How Dr. Seuss's Lawyers Ruined Christmas

from the no-whoville-in-lousville dept

Thanks to both Eric and Gunnar who simultaneously sent in the news of lawyers representing Dr. Seuss's estate who threatened the town of Louisville, Kentucky with a lawsuit if they didn't stop a planned "How the Grinch Stole Christmas"-themed celebration as a part of its Light Up Louisville holiday event. The lawyers pointed out that the characters are copyrighted, and could not be used. Legally, they may be correct, but as Louisville Mayor Jerry Abramson pointed out: "It appears these lawyers' hearts are two sizes too small." Given the very subject matter, and the joy which Dr. Seuss stories bring to kids, you would have thought that the lawyers might think twice on this one. Apparently not. I'm sure that all the Grinch-themed aspects of the celebration probably would have made new Seuss fans out of many kids, but apparently, Dr. Seuss' estate would prefer that not happen.


Reader Comments (rss)

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  1.  
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    Valkor, Nov 25th, 2008 @ 12:53pm

    Already been said...

    You can't beat the Mayor's quote. It's just too perfect.

     

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    Lucretious, Nov 25th, 2008 @ 12:53pm

    That would be the lawyers of "Whoreville".....

     

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    Paul Brinker, Nov 25th, 2008 @ 12:57pm

    The town should do it anyway

    Due to the main plot of the story, the town should do it anyway, when it gets to court the judge would ask the lawyers if they even read the story. Because the Lawyears would become the grench who dident discover the meaning of xmas.

     

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    Anonymous Coward, Nov 25th, 2008 @ 1:05pm

    Re: The town should do it anyway

    Aside from the spelling and grammatical errors, I heartily agree with that sentiment.

     

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    Anonymous Coward, Nov 25th, 2008 @ 1:07pm

    Re: The town should do it anyway

    I think they should rename it "How Dr. Seuss's Estate and Its Lawyers Stole Christmas." Then they can all paint themselves brown, and come as assholes.

     

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    Yakko Warner, Nov 25th, 2008 @ 1:15pm

    Re: Already been said...

    Indeed.

    Looking at the story, the lawyers are probably legally right in this case (you know Disney would go nuclear if they tried to do a "Mickey Mouse Christmas" theme), but this is just going to end up as bad publicity for the Dr. Seuss Estate.

     

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    IT Dude, Nov 25th, 2008 @ 1:16pm

    Stink stunk stank

    They took everything... Even the roast beast

     

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    eleete, Nov 25th, 2008 @ 1:17pm

    But it's perfectly fine to steal domains?

    Isn't this the very same state running around comandeering domain names that involve gambling, clear across state and international borders ? Perhaps it's the mayors mind that is too small. Funny how that sword slices both ways.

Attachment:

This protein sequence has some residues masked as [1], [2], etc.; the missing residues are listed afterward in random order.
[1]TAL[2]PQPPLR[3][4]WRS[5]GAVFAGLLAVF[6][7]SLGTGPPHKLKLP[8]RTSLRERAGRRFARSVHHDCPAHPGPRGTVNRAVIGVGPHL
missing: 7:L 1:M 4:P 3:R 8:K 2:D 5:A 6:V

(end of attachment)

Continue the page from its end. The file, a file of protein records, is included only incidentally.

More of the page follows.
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    Duane (profile), Nov 25th, 2008 @ 1:17pm

    What were they thinking?

    I know it's not in keeping with the season, but this is definitely a case where the lawyers are in the right, legally, if not morally.

    I just can't imagine Mayor Jerry thinking this was a good idea without getting an approval first. Although with our projected $20 million budget shortfall, maybe we could just leave the lights off this year and save a little money.

     

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    Anonymous Poster, Nov 25th, 2008 @ 1:18pm

    Man, that's just sad. Those lawyers should be ashamed of themselves.

     

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    mike L, Nov 25th, 2008 @ 1:21pm

    What goes goes around comes around

    Not that the good Dr would approve of it, but good on Kentucky, if anyone deserves it, it is them.

     

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    Jason Still, Nov 25th, 2008 @ 1:34pm

    City != State

    As a Louisville resident, I feel compelled to point out that any foolish actions by the state (the gambling domain-name thing) aren't our fault. Louisville isn't even the seat of state government, and as far as I know the local government played no part in Frankfort's silliness with domain names. Don't punish the child for the crimes of the father.

     

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    David, Nov 25th, 2008 @ 1:39pm

    Grinch

    Seems the grinch (or in this cases GRINCHES) really DO steal christmas!!!!

     

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    Lonnie E. Holder, Nov 25th, 2008 @ 1:48pm

    From the whatever-happened-to-free-advertising dept.

    This seems to be like cutting off your nose to spite your face. Theodor Geisel's estate would make a lot of money from Dr. Seuss related sales at the celebration and afterward. They should grant the celebration a license and move on. The only winner here (as usual) is the attorneys.

     

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    Anonymous Coward, Nov 25th, 2008 @ 1:49pm

    Re: But it's perfectly fine to steal domains?

    Go take geography again. The state isn't the same thing as the city. How you managed to make the connection I'm not sure.

     

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    Anonymous Coward, Nov 25th, 2008 @ 2:00pm

    Re:

    If they had any shame in them, they would not be lawyers.

     

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    Anonymous Coward, Nov 25th, 2008 @ 2:05pm

    The cease and desist letter strangely only had 1 line:

    "Give me that! Don't you know you're not suppose to take things that don't belong to you? What's the matter with you, you some kind of wild animal? Huh?"